> muck around with files in /tmp.
> The new Microsoft PowerShell
Now useful, previously not very (Give MS enough time and money and
they'll build Unix is the old joke).
Jokes aside, PowerShell is a vast improvement on the previous shell,
I've used it and liked it.
> has typed data at the command line level,
> which AFAIK no Unix shell can do yet.
I doubt you'll be seeing a Linux shell that supports .COM, .NET. ,WMI
anytime soon/ever. Treating "everything as an object" can be useful -
but not always.
You can compare apples and oranges - contextually. Likewise commands and
commandlets. Set-Location is could be more powerful than cd, cd is
certainly easier to type (and it's work in scripts on other *nix,
Set-Location not so much - it may not even work on W11).
Fortunately there are a number of Linux shells to choose from, all
offering different capabilities (that don't vanish a la Silverlight
soley at the whim of a company).
None - PowerShell included do "all possible shell things".
Choice is good. Time is the master.
> * Dynamic linking. It's normal in the Mac/Windows worlds for apps to
> have a dynamic linking API defined (per app, like Photoshop plugins, or
> standardized, eg COM). One program can directly call routines in
> another. People write components to work with existing applications.
Linux has plenty of IPC capable programs[*1]. And, as with other OS, it
can interoperate with other OS programs.
And you've heard on Mono no doubt.
> This obviously has downsides - eg the ActiveX disaster in web pages -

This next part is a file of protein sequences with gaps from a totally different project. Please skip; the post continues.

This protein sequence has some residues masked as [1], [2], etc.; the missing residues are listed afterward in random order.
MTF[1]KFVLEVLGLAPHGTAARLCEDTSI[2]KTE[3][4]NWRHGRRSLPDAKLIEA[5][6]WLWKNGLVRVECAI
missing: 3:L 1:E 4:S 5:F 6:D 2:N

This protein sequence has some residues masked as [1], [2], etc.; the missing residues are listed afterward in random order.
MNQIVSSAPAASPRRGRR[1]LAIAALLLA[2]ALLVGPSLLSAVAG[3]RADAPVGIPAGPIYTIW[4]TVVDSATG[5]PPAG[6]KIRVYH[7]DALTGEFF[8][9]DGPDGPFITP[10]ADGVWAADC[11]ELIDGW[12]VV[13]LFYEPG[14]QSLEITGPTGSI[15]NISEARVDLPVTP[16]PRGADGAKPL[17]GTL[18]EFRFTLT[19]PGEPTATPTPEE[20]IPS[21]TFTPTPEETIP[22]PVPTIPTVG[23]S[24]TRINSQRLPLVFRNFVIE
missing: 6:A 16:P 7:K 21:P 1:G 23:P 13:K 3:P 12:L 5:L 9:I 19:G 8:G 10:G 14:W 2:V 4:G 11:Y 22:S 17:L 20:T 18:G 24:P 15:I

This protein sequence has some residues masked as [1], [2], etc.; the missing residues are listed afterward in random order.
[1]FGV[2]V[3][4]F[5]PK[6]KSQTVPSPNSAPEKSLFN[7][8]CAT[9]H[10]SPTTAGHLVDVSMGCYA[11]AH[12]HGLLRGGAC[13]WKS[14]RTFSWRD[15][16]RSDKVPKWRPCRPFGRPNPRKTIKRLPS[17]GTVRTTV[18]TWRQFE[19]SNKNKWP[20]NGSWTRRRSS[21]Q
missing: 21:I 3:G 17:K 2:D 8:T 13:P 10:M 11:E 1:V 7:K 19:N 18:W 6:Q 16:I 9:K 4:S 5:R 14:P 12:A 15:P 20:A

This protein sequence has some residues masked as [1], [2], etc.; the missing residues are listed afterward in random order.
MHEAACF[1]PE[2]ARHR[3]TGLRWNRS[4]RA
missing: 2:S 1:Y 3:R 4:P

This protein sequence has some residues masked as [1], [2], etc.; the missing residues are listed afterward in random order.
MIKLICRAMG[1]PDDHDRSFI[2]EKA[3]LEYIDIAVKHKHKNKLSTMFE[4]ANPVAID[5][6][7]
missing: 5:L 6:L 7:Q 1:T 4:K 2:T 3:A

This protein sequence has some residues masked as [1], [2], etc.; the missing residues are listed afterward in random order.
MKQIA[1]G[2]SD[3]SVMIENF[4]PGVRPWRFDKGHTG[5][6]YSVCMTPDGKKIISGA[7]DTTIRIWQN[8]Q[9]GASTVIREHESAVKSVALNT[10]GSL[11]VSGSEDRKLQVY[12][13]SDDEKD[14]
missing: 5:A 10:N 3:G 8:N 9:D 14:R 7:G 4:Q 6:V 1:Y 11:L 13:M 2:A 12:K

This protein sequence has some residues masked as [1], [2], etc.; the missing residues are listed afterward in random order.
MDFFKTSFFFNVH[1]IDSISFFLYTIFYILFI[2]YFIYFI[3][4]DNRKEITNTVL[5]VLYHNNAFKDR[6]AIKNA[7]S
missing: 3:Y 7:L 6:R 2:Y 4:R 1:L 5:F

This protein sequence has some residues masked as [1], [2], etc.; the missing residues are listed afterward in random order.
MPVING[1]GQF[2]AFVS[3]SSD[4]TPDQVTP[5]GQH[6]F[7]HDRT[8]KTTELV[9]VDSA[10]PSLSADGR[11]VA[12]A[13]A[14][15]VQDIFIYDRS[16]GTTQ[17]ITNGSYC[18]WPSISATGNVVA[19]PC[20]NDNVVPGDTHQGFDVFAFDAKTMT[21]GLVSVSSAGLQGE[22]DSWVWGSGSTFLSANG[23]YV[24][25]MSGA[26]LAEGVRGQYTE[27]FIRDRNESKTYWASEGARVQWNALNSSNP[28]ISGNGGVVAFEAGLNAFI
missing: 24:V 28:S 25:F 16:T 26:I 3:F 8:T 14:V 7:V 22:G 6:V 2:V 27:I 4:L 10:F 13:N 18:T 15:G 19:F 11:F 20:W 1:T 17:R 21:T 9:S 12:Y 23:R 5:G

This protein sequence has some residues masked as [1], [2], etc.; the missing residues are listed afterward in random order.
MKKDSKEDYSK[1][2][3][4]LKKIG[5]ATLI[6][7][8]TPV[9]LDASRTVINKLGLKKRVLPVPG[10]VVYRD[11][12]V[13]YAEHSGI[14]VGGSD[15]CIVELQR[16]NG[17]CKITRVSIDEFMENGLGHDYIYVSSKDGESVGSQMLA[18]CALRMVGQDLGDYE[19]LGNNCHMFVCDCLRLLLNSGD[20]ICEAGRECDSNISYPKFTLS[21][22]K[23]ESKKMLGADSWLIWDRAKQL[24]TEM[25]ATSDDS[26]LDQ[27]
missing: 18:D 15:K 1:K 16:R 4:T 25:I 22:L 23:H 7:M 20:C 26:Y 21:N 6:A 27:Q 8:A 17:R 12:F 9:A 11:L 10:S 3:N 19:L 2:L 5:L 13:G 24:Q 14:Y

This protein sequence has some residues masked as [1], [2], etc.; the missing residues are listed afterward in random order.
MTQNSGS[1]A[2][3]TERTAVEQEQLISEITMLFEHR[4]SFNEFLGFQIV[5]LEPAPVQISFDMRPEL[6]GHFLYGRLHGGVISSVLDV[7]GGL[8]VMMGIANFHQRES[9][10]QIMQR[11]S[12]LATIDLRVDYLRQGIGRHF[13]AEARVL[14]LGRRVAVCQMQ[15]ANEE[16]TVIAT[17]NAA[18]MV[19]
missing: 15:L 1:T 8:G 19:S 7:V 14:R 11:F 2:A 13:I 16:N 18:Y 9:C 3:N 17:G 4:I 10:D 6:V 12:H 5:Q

> but it wasn't necessarily a dumb idea at the time. Xerox PARC were
> experimenting with sending LISP code between programs in the 1970s.
> These various forms of non-Unixy IPC have been around for a couple of
> decades now. And they are a major reason why people stay with Mac/MS
> Windows rather than switching.
Don't conflate an aversion to change/learning new things with the
superiority of a particular OS.
Disclaimer: I don't hold Linux (or $Distribution) as "better". That $OS
is better is a simplication that demonstrates only that simple is a
synonym for dumb. Better for me - given the constraints of my useage,
existing knowledge base, hours in a day.
> It's not enough to write a new word
> processor that can open MS Word files; it would have to fit seamlessly
> into all these complex AppleScript/COM/VBA pipelines.
Also known as "lock-in"...? Not necessarily vendor e.g. it's take 300
peeple years to refactor all our perl/VBA/Cobol/Fortran so we can recode
into something else (that's if we can find someone to make sense of it).
> So imagine a financial trading firm with a system of Excel spreadsheets,
> databases, and report generators; handling and generating megabytes of
> financial data each day. (To anyone with a formal computer science
> education it will look like a horrible sphagetti coding mess; but it
Yes. Though, in my experience it that area, generally the result of lock-in.
> In walks some Linux enthusiast who says "Hey! Look, I can pipe
> ASCII text from one program to another! Isn't that great?"
Apropos of what?
Try replacing Linux and ASCII with some other fanboi... and their "it's
the best method, I've never used anything else for more than 10
minutes). That's why we use weighted matrixes instead of corner cases
that defy critical thinking.
> Hugh Fisher